Dr. Manjana Milkoreit, a coordinator of the contest and initiator and former director of the Imagination and Climate Futures Initiative (and now an assistant professor of political science at Purdue University), explains she was reading as an expert and as a reader. “I was certainly reading the stories as a reader—is this is fascinating, well-written story that can hold my attention? Did I enjoy the reading experience? My scientific knowledge about climate change was at play as well; I expected the stories to be somewhat aligned with our current understanding of how climate change will play out. But most importantly, I was looking for stories that really explored in a vivid and emotional fashion how climate change could shape and affect the life experience of individuals and the ways our societies might look and function in the future. For me this was all about imagining how the links between environmental changes and social changes will play out in the future and the ability to help the reader ‘see’ and ‘live in’ these possible futures.”
For Meredith Martinez, Education Programs Manager at the Virginia G. Piper Center for Creative Writing, judging as a contest administrator also allowed her to read as a fellow writer. “As a judge, I was most excited by stories in which a future situation of a society transformed by climate change was crucial to the human drama unfolding in the story’s pages. In other words, I was looking for stories in which climate change was not merely a backdrop or a context, but was a powerful determiner in how characters in the story thought, acted, and configured their values. I suppose, in this sense, I was reading as a writer, in that I was looking for how thoroughly and originally an author cast his or her imagination forward into the future, and how well the author wedded this imagined future to the action of the story and to the characters involved in the action.” She adds,
“Of course, along these lines, another thing that good fiction does so beautifully is allow a reader to vicariously experience what is impossible, or implausible, for him or her to undergo in normal life, and to rehearse emotions surrounding that experience.”
Science fiction luminary Kim Stanley Robinson helped judge the contest’s finalists, and his foreword will introduce the anthology released next month. I asked him about the labels for this kind of writing. What is science fiction, or fiction generally, when grappling with climate change? “Any story set in the future is science fiction, that’s the definition, at least to me. So it’s right to call these stories that portray imagined futures as science fiction, of course. And science fiction has very often described futures that include a changed climate as one element of the scenario being described—this goes back to Verne and Wells, and it was a regular feature of British postwar sf, as with John Wyndham and JG Ballard.”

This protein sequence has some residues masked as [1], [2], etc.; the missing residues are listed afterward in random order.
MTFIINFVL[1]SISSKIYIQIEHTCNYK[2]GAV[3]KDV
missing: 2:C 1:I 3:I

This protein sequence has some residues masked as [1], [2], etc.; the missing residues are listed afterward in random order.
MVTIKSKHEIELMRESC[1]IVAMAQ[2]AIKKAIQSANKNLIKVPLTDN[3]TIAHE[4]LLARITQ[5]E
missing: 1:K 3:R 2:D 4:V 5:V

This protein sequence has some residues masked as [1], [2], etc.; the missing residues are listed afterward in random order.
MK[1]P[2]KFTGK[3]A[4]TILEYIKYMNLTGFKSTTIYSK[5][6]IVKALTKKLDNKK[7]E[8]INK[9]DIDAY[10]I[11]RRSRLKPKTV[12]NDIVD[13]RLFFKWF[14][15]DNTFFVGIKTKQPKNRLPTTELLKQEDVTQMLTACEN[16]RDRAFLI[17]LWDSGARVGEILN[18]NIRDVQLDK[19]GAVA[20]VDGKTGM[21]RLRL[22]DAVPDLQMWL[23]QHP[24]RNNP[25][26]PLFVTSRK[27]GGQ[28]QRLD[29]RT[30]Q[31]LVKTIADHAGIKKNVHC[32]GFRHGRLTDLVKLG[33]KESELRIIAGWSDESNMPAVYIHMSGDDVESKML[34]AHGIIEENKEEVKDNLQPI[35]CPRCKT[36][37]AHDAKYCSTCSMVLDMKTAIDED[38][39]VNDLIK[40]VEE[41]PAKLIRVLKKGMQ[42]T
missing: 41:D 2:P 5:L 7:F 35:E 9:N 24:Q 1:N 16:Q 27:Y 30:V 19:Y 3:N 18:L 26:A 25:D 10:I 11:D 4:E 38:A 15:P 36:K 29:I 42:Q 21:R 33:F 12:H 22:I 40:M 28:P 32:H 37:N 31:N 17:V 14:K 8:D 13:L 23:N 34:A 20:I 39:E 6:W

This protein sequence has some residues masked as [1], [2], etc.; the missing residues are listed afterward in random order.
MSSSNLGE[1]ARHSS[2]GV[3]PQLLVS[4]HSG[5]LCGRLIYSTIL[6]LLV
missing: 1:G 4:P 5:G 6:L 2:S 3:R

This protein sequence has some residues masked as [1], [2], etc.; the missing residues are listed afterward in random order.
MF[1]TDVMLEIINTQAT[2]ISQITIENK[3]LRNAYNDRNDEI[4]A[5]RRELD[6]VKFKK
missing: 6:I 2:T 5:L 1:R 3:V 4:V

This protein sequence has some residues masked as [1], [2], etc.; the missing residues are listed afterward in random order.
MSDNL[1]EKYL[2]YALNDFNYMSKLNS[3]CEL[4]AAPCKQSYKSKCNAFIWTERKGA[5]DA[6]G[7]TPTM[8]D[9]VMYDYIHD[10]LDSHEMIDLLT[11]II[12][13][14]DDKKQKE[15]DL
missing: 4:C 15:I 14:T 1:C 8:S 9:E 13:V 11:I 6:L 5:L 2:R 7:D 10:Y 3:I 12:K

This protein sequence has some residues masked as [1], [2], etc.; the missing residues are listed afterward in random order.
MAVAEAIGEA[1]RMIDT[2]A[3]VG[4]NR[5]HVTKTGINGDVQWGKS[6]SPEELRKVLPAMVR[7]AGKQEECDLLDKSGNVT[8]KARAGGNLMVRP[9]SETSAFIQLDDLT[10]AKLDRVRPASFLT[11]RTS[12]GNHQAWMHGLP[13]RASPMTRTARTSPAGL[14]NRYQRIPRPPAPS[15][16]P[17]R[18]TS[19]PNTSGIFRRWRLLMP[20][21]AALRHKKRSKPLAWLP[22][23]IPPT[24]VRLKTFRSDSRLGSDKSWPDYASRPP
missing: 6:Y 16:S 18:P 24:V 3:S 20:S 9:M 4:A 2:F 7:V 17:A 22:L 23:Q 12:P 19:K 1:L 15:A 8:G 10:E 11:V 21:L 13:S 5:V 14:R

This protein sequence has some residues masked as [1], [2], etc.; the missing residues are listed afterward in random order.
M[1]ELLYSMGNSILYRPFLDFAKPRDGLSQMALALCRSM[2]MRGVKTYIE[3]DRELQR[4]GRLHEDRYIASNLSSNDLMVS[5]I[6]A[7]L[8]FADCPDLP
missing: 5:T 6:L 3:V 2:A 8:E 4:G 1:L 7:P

“It’s becoming more prominent now because climate change is already happening and global warming will be with us no matter what we do now, though what we do now matters hugely in how bad the impacts will be,” Robinson says. “So now, any near future realist sf, which is only one subgenre among many, has to include climate change just to be a realistic scenario. You can call this climate fiction if you like, but really it’s just near future science fiction doing its job.”
“We have a massive public engagement problem when it comes to climate change,” Milkoreit says. “There are many reasons for that, but one is the mind’s reluctance to engage with negative, threatening, overwhelming information. Climate fiction can break through this cognitive and emotional barriers—often with ease—because it transports the reader into a ‘safe’ fictional world and provides a whole lot of fun and reading pleasure along the way.”
James Baldwin talks change in millimeters. Scientists do too—less rain, higher sea levels, concentrations of pollution, melting ice caps—and see ahead of these tiny and unabating steps a frightening future. Fiction sees change in its characters, in the closeness of their lives and bigness of their loves and losses, for which there is no precise scale. The message is clear: when we talk and write about climate change, measurements matter. Making those measurements meaningful matters even more.
“I don’t know if I can confidently claim that a single story or extended narrative may excite major alterations in policy or awareness,” says Martinez. “But I think a literary movement that asks readers to practice empathy for different populations, around the world and closer to home, who may face irreparable losses in the rather near future — well, I think that’s a movement with possibility, and we hope that our contest supports it by encouraging folks, not only to consume the literature, but to create it as well.”